Bali may be a small island in the grand scheme of things. Yet it’s still big enough to need some form of transport to get from A to B. As you can only get around on the roads, taxis are your best bet, especially with luggage in tow. This guide will tell you everything you need to know about the different taxis in Bali as well as other ways of travelling around.

Taxis in Bali: Bluebird

Bluebird is a local company and is, in my opinion, the best option when it comes to taxis in Bali. As soon as you arrive in Bali you’ll see plenty of these taxis driving around, instantly recognisable from their blue colour and bird logo on the side.

Bluebird taxis are definitely the most reasonably priced on the island, with the best rates available when you go on the meter rather than agree on a flat rate. They also have an app which works in the same way as Uber, making it super easy to book and use their service. Though you can also just flag them down in the street, which can be just as easy most of the time!

Furthermore, Bluebird is a Bali only company, by using them you are firstly supporting a local business. Yay to that! And secondly, you won’t be angering any local taxi drivers (more on that later…). The only downside to Bluebird is it only operates in the southern part of the island. So although a Bluebird driver will happily take to you Ubud, Amed and other central and northern locations, you won’t be able to get around using them once you’re there.

iPhone Bluebird app download | Android Bluebird app download

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Taxis in Bali: Uber/Grab

Bali still seems rather reluctant to welcome these companies onto its island. Although they aren’t officially banned anymore, a lot of local taxis in Bali are still heavily boycotting the companies, as they feel they are taking away their customers.

In most tourist areas you’ll even see large signs tapped to street posts that mark no Grab or Uber zones. But don’t let that put you off. Whether you choose to use Uber/Grab or not is entirely up to you. A lot of tourists do due to the familiarity of the app and the ease of having it on their phone already. Though I would avoid ordering one within the no go zones to avoid any hostility with locals.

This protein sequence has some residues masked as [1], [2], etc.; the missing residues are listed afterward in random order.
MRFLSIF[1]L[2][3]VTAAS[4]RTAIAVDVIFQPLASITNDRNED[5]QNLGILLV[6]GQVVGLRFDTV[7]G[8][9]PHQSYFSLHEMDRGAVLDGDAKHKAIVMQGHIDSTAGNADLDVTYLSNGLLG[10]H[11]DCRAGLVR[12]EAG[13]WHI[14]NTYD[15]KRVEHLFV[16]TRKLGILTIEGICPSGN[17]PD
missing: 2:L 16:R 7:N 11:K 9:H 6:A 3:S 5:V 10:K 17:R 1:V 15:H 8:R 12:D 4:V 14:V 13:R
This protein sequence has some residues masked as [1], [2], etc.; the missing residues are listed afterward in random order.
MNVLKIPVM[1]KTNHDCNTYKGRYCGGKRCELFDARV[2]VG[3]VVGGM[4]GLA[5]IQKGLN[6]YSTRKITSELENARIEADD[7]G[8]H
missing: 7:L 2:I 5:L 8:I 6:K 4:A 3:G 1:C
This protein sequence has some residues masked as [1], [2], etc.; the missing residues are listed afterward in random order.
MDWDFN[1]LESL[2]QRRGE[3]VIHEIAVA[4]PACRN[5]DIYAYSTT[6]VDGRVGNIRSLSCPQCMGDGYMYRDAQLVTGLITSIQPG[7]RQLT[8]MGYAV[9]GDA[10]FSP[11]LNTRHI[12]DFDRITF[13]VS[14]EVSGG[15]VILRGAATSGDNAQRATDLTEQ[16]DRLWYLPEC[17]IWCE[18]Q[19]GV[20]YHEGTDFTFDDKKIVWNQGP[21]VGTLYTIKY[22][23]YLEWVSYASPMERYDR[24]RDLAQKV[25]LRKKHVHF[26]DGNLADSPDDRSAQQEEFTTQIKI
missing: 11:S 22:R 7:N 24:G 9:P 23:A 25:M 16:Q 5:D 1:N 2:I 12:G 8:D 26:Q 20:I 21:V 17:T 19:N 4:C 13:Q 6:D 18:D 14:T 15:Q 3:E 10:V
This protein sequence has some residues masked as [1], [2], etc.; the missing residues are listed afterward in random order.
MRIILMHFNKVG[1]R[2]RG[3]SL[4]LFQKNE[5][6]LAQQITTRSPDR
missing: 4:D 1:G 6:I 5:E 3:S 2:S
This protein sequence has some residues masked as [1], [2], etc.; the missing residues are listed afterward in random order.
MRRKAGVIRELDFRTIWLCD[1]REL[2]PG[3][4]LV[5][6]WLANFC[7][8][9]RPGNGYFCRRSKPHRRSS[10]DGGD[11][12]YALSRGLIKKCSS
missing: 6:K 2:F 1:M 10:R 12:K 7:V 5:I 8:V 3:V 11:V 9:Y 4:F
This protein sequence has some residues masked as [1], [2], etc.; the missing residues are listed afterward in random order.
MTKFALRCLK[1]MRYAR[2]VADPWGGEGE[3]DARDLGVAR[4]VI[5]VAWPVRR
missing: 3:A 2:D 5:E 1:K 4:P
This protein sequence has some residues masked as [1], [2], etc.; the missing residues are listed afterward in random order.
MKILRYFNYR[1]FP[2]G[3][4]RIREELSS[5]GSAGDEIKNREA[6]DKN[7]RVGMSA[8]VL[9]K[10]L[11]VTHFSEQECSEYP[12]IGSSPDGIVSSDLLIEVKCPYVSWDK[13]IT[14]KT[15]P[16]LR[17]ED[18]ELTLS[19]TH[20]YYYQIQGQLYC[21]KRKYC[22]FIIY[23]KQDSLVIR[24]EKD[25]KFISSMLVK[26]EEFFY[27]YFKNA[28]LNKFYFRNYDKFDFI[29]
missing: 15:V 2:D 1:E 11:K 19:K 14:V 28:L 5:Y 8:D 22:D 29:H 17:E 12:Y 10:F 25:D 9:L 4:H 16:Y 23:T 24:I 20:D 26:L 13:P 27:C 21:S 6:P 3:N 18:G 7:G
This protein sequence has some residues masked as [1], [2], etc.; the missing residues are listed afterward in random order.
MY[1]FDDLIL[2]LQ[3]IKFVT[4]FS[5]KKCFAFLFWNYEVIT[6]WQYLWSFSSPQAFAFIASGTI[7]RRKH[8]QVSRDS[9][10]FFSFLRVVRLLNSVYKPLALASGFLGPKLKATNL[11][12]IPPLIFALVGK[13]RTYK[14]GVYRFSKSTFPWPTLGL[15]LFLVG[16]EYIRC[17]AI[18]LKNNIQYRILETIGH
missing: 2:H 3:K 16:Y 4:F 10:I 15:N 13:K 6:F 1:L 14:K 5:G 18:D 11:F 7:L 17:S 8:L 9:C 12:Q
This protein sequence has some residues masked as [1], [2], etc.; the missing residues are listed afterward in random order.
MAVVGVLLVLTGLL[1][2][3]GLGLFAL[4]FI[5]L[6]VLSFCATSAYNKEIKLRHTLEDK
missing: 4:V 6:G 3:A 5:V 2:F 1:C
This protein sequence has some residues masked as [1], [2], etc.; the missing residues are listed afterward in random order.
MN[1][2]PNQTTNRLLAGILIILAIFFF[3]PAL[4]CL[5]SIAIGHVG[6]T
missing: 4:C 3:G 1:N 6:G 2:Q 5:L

Like Bluebird, most Grab/Uber drivers are based in the south of the island, yet you do find them in other parts of the island more often too. As we wanted to support long-running local businesses, we only used Grab once in Bali, and this was when there were no Bluebird or other taxis to book. Plus Grab/Uber was also nearly always more expensive than Bluebird whenever we compared prices on the apps anyway.

iPhone Uber app download | Android Uber app download

iPhone Grab app download | Android Grab app download

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Taxis in Bali: Traditional taxis

Despite the boom in app-based taxi services, there are still plenty of traditional taxis in Bali. These drivers get their fares by hawking at the side of the road or honking their horn as they drive past to let you know they’re available.

Truth be told, these taxis aren’t the cheapest or easiest option in the busy south of Bali. Yet if you venture outside of this hub, traditional taxis become more or less your only option. Be aware that, particularly in remote areas, you’ll be charged higher rates than what you would with Bluebird, Uber or Grab. But that’s because the drivers here have fewer customers, so try not to haggle too much on the price.

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Other ways to travel around Bali

By local shuttle bus

Bali’s Kura Kura shuttle bus is a great alternative way of getting around the southern part of the island. There are 5 different routes that all depart throughout the day from the DFS bus station and stop off in main tourist areas including Kuta, Seminyak, Nusa Dua, Legian, Ubud and Sanur. Single tickets are a flat fare with prices starting at Rp 20k for the shorter lines to Rp 80k for the line to Ubud. Alternatively, you can buy a 1, 3 or 7 day pass for Rp 100k, Rp 150k or Rp 250k respectively.

By scooter

Another budget option for getting around Bali is by scooter with daily rental prices ranging from Rp 50k – 100k. However the traffic in the south of the island and even up to Ubud is very bad, therefore I would only advise only renting a scooter if you’re a confident driver. Though if you want to explore the quieter, less connected areas of the island, a scooter is definitely the best way to do it. Just remember that driving without a helmet is illegal in Bali, and the police will often stop tourists and make them pay a fine.

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So there you have it, everything you need to know not just taxis in Bali but other ways of getting around too. Enjoy your time on the island!

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